June 17, 2020
by Samantha Davis
Comments Off on Interview with Pablo Miguel Sierra Silva, author of “Afro-Mexican Women in Saint-Domingue: Piracy, Captivity, and Community in the 1680s and 1690s”

Interview with Pablo Miguel Sierra Silva, author of “Afro-Mexican Women in Saint-Domingue: Piracy, Captivity, and Community in the 1680s and 1690s”

 By Samantha Davis Pablo Miguel Sierra Silva is assistant professor of history at the University of Rochester. He is the author of Urban Slavery in Colonial Mexico: Puebla de los Ángeles, 1531–1700 (Cambridge University Press, 2018). His research is centered more »

May 27, 2020
by Samantha Davis
Comments Off on Historical Perspectives on Pandemics in Mexico

Historical Perspectives on Pandemics in Mexico

Curated by Samantha Davis Thematic Collections are assortments of past and recently released articles in HAHR about key issues, events, individuals, or historiographical trends. These collections can be used as gateways into a specific historical subject, demonstrations of methodology, or sources for more »

January 29, 2020
by Sean Mannion
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Interview with Ariadna Acevedo-Rodrigo, author of “Paying for Progress: School Taxes, Municipal Government, and Liberal State Building, Cuetzalan and Huehuetla, Mexico, 1876–1930”

Ariadna Acevedo-Rodrigo is associate professor of history at the Centro de Investigación y de Estudios Avanzados del Instituto Politécnico Nacional in Mexico City and specializes in the intersections between education and politics. She is coeditor of Ciudadanos inesperados: Espacios de more »

January 7, 2020
by Sean Mannion
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Interview with Daniel Mendiola, author of “The Founding and Fracturing of the Mosquito Confederation: Zambos, Tawiras, and New Archival Evidence, 1711–1791”

Daniel Mendiola is a faculty fellow at New York University. His research interests include borderlands, colonialism, and conquest, with Central America’s Afro-indigenous Mosquito confederation forming the principal topic of his dissertation and first book project. You can read his article “The Founding more »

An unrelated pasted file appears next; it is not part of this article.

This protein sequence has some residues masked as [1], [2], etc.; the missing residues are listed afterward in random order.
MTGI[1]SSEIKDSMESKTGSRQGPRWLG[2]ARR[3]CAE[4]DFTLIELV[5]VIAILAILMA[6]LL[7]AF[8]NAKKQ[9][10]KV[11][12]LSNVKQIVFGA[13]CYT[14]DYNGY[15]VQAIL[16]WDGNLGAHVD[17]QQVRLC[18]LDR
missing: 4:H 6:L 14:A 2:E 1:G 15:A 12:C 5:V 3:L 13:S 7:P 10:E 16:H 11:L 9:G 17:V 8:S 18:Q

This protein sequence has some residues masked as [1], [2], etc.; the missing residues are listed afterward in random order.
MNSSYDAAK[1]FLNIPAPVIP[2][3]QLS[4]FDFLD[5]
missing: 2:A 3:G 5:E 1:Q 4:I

December 3, 2019
by Sean Mannion
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Interview with Catherine Burdick, author of “Paradise and Perdition: Jesuit Visions of Santiago, Chile, before and after the Earthquake of 1647”

Catherine Burdick is an assistant professor of art history at the Centro de Investigación en Artes y Humanidades, Facultad de Artes, Universidad Mayor, Chile, specializing in colonial Latin American art. Her current research on paintings and cartography of colonial Chile more »

November 19, 2019
by Sean Mannion
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Interview with Lillian Guerra, author of “Poder Negro in Revolutionary Cuba: Black Consciousness, Communism, and the Challenge of Solidarity”

Lillian Guerra is professor of Cuban and Caribbean history at the University of Florida. She is the author of a book of Puerto Rican history, published in 1998, and three books of Cuban history: The Myth of José Martí: Conflicting more »

November 13, 2019
by Sean Mannion
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Interview with Joshua Savala, author of “Ports of Transnational Labor Organizing: Anarchism along the Peruvian-Chilean Littoral, 1916–1928”

Joshua Savala is visiting assistant professor in the Department of History at Rollins College. He received his PhD in history from Cornell University in 2019. He is working on a book manuscript that examines cooperation, solidarity, and connections between Peruvians and more »

September 3, 2019
by Sean Mannion
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Interview with Anne Eller, author of “Raining Blood: Spiritual Power, Gendered Violence, and Anticolonial Lives in the Nineteenth-Century Dominican Borderlands”

Anne Eller is an associate professor of history and an affiliate professor of Spanish and Portuguese at Yale University. She is the author of We Dream Together: Dominican Independence, Haiti, and the Fight for Caribbean Freedom (Duke University Press, 2016), more »

August 27, 2019
by Sean Mannion
Comments Off on Interview with Mikael D. Wolfe, author of “The Climate of Conflict: Politico-environmental Press Coverage and the Eruption of the Mexican Revolution, 1907–1911”

Interview with Mikael D. Wolfe, author of “The Climate of Conflict: Politico-environmental Press Coverage and the Eruption of the Mexican Revolution, 1907–1911”

Mikael D. Wolfe is assistant professor of history at Stanford University. His work has centered on the intersection of environmental, technological, social, and political change in late nineteenth- and twentieth-century Mexico and Latin America. He is the author of Watering more »

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